In the final round of the Boston Symphony Orchestra concerts featuring all the Beethoven concertos for piano, cellist Alisa Weilerstein and violinist Guy Braunstein joined with pianist Yefim Bronfman and conductor Christoph von Dohnányi to perform the Triple Concerto. The Leonore Overture No. 1 opened the program, and the 5th Piano Concerto, “Emperor,” concluded it on Thursday.
Dohnányi conducted the Leonore from memory. He was nonchalant, über-relaxed, arms loose as if he were combining stretching exercises with his leading of the orchestra. The results: lushness and richness over crispness and sharpness, though there was clear articulation throughout.
During the first part of the orchestral exposition of the Triple Concerto, violin soloist, Guy Braunstein, ‘jammed’ with his fellow violinists before stepping aside for separation of solo duties. With her first entrance, cellist Alisa Weilerstein’s warm, projected tone was a bit of a surprise (the projection, not the warmth), almost as if she had some acoustical support other than a cello stand. No, just her playing. Her lovely melodic leaning into suspensions and appoggiaturas might have had the pianist a bit jealous, as he had no such options with his instrument. But he would find other ways to express himself, and show the violinist and cellist a thing or two in the process, all part of Beethoven’s grand plan, it seemed to me, as this fun drama unfolded.
Braunstein entered the fray second, his playing more lean and crisp to contrast the big roundness of the cello, with a grace and a gentlemanly, aristocratic lilt. Braunstein, especially, and throughout the piece, gave the impression that he would play this piece this way today, but tomorrow, another day, perhaps differently. Totally refreshing.
Bronfman added some raucousness when he, the last of the soloists to announce himself, entered with bouncing octaves. Then, we were treated to piano in left hand duet with cello, followed by right hand duo with violin. Moments later, Bronfman’s hands teamed up to duo (duel?) both string players at once: a quartet! Great musical theatre, a fun visual display, and a really good piece for Bronfman, who has that uncanny ability to project multiple musical lines at once. “Try that, violin and cello!” he might have said with a smile, were it at all his style. Tons of playfulness on Beethoven’s part here, and an equal amount of problem solving about how to combine effectively these three instruments with orchestra.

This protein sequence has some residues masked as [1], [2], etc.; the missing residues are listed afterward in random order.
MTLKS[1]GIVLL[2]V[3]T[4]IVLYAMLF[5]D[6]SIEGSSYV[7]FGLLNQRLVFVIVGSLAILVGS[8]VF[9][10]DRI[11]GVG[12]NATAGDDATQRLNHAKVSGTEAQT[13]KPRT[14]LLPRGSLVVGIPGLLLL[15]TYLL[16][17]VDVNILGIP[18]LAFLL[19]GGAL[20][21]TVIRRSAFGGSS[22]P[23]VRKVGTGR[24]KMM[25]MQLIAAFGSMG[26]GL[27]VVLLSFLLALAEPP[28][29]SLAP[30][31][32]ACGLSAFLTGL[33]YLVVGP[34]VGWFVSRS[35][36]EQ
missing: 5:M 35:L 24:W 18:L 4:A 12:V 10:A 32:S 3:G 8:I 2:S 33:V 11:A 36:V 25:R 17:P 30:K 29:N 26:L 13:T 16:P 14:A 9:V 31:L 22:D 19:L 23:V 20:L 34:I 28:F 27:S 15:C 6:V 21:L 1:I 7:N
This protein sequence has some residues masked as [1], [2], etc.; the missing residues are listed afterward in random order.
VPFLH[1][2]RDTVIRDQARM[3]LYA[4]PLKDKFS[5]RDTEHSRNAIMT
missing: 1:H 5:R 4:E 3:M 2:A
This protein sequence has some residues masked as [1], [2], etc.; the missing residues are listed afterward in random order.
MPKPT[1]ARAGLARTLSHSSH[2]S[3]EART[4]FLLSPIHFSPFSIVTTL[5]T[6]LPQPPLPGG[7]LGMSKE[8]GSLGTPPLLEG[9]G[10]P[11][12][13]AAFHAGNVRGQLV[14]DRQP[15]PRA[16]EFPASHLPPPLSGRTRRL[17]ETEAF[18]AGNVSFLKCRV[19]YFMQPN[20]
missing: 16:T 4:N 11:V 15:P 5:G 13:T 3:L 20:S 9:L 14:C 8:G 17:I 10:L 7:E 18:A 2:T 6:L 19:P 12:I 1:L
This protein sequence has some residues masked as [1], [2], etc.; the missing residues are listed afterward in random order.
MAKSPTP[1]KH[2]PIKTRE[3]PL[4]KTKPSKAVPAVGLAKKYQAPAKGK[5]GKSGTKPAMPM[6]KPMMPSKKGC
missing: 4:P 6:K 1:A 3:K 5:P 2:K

At one point, the cello was playing pizzicato in support of her two soloist colleagues, when six basses joined in to accompany her pizzicatos. We heard a supercharged cello! What a fun effect! The three soloists did ample digging when required, and there was a lot of volleying of musical ideas. The German folksong that came later in the first movement was rendered with gusto and joy, and real vigor.
In the slow movement, it was easy at times to forget the piano was there, but Bronfman re-emerged in a big way in the last movement, developing and reshaping much of the polonaise material first introduced by Weilerstein or Braunstein. More friendly ‘competition,’ camaraderie, and joyous music-making.
This was not your typical Emperor! Beethoven’s fondness for E-flat heroics was in evidence, but not at the fore. Bronfman really doesn’t seem to have a showy bone in his body. The opening was all about structure, the piano pyrotechnics in total service to three giant orchestral chords.
With the orchestral exposition, we should not have been surprised, after this past week, at Dohnányi’s non-downbeat-driven approach. With the arrival of Beethoven’s simple and perfect 2nd theme, there were double beats (not four) to the bar, the conductor creating more of a flow of sound than any precise metric sharpness.
Bronfman uncharacteristically rushed a bit at the end of early piano statements. But his statement of the 2nd theme (in b minor), triplets in right hand, dotted half bar rhythm in left, was something extraordinary. Gorgeous phrasing and projection, played so quietly and precisely, filling the hall with a pianissimo.